The most experienced teachers in England are more likely to teach in schools with wealthy students than in other developed countries, new research has found.
In an international survey of teaching and learning (Talis) published on Monday, teachers in England with more than 10 years in the classroom were found to be less likely to work in schools with a higher proportion of disadvantaged pupils.
The findings show that attracting high-quality teachers to the poorest schools should be a top priority, said James Zuccollo, director of school workforces at the Education Policy Institute (EPI).
“The quality of teaching is the most important element of children’s schooling and is essential to ensure that all children have access to great teachers,” he said.
“Today’s Talis report shows that England is below the OECD (Organisation for Economic Co-operation and Development) average when it comes to the distribution of more experienced teachers, and those who have been longer are more likely to in the profession are teaching in more prosperous schools. .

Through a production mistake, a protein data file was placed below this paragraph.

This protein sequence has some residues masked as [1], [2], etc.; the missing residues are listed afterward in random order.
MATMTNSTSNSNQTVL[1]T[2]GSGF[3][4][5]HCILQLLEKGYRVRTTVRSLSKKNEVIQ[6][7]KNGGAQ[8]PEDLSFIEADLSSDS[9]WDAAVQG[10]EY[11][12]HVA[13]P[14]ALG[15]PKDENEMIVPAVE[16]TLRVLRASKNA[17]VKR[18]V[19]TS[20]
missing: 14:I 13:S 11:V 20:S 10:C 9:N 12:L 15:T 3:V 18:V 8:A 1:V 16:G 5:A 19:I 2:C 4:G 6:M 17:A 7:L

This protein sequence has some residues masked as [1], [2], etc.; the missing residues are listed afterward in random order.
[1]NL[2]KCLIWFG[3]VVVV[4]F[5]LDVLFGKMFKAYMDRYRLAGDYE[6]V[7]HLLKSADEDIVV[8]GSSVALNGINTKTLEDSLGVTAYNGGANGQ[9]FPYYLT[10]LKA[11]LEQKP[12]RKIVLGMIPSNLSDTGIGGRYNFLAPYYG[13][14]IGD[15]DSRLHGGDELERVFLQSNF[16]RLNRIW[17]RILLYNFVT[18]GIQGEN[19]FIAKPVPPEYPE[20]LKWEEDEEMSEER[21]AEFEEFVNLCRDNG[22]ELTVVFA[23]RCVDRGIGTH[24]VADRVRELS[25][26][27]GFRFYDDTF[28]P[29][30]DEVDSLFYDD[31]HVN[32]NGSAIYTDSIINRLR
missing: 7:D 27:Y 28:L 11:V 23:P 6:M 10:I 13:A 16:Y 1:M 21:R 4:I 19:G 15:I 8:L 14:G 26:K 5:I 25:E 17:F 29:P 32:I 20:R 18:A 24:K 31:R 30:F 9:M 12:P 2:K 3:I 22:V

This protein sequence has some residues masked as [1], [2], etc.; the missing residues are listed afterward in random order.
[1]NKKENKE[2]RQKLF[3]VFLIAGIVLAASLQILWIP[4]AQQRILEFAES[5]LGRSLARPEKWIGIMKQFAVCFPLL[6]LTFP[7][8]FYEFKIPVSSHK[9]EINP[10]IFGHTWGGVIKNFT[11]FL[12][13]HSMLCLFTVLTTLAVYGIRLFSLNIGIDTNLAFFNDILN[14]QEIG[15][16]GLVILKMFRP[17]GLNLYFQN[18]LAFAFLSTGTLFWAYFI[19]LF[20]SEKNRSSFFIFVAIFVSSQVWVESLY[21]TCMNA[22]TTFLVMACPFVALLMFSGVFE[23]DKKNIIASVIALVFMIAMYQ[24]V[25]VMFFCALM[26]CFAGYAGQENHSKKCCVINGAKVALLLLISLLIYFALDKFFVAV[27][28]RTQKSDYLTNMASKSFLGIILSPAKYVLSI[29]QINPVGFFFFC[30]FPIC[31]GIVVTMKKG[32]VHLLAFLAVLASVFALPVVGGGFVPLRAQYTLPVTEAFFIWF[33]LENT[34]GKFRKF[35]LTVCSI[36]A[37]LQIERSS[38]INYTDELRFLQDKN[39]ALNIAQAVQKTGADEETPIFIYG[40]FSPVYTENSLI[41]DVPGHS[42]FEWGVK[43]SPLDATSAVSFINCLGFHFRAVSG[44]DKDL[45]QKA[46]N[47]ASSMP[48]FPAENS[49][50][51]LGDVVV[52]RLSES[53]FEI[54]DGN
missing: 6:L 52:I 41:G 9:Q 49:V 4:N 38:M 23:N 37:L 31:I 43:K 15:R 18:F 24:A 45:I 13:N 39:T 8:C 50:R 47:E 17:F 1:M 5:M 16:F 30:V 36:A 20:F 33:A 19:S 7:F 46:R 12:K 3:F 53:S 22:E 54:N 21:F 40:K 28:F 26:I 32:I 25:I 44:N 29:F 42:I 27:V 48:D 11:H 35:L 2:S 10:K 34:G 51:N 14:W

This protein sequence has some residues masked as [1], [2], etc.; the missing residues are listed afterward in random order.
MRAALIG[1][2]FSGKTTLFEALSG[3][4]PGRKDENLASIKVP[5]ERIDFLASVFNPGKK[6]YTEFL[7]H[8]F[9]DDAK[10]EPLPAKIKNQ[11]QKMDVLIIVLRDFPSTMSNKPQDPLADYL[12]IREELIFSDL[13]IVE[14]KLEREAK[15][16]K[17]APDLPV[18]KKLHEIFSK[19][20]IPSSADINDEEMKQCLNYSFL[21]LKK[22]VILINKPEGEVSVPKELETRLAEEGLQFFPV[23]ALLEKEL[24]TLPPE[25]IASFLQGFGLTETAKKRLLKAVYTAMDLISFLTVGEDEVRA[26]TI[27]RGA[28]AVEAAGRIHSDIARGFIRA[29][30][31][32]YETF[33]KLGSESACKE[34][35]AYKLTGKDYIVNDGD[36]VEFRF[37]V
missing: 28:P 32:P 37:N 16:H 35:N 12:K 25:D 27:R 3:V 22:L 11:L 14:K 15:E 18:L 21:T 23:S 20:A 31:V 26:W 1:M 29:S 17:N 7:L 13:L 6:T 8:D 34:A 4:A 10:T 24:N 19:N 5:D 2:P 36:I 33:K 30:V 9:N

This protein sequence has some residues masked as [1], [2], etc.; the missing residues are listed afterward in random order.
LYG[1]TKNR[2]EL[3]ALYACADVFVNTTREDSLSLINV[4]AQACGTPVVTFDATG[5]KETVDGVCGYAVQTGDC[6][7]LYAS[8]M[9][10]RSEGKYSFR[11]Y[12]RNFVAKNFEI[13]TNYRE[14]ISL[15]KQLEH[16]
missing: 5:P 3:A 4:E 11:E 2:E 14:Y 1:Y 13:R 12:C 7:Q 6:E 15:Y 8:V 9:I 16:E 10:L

“Given that countries with a more even distribution of quality teachers tend to perform better on PISA (Program for International Student Assessment) international tests, it is imperative that the government continue to focus on policies that incentivize effective teachers. in areas with low student achievement.
“Ensuring that challenging schools have the tools to attract and retain great teachers and the resources to support them must remain a top priority.”
The report finds that experienced teachers are more likely to work in schools with more affluent students in all countries.
However, there are exceptions to the rule: more experienced teachers in Colombia, Shanghai, and Israel were actually more likely to work in schools with high levels of economically disadvantaged students.
The report also found that, across all countries, teachers in the wealthiest schools were most likely to spend more class time teaching.
“That said, it is not necessarily the case that teachers who know how to optimize actual teaching time are more spread out in favored schools,” the report said.
“It is also possible that teachers in schools whose students are mostly less well-off may not be able to maximize their teaching time because classes are frequently interrupted for disciplinary problems.”
Although the report is based on pre-pandemic data in 2018, it also notes that school closures have highlighted “the continued presence of digital divides.”
However, England was found to have a higher proportion of ICT-trained teachers working in disadvantaged schools than many other OECD countries.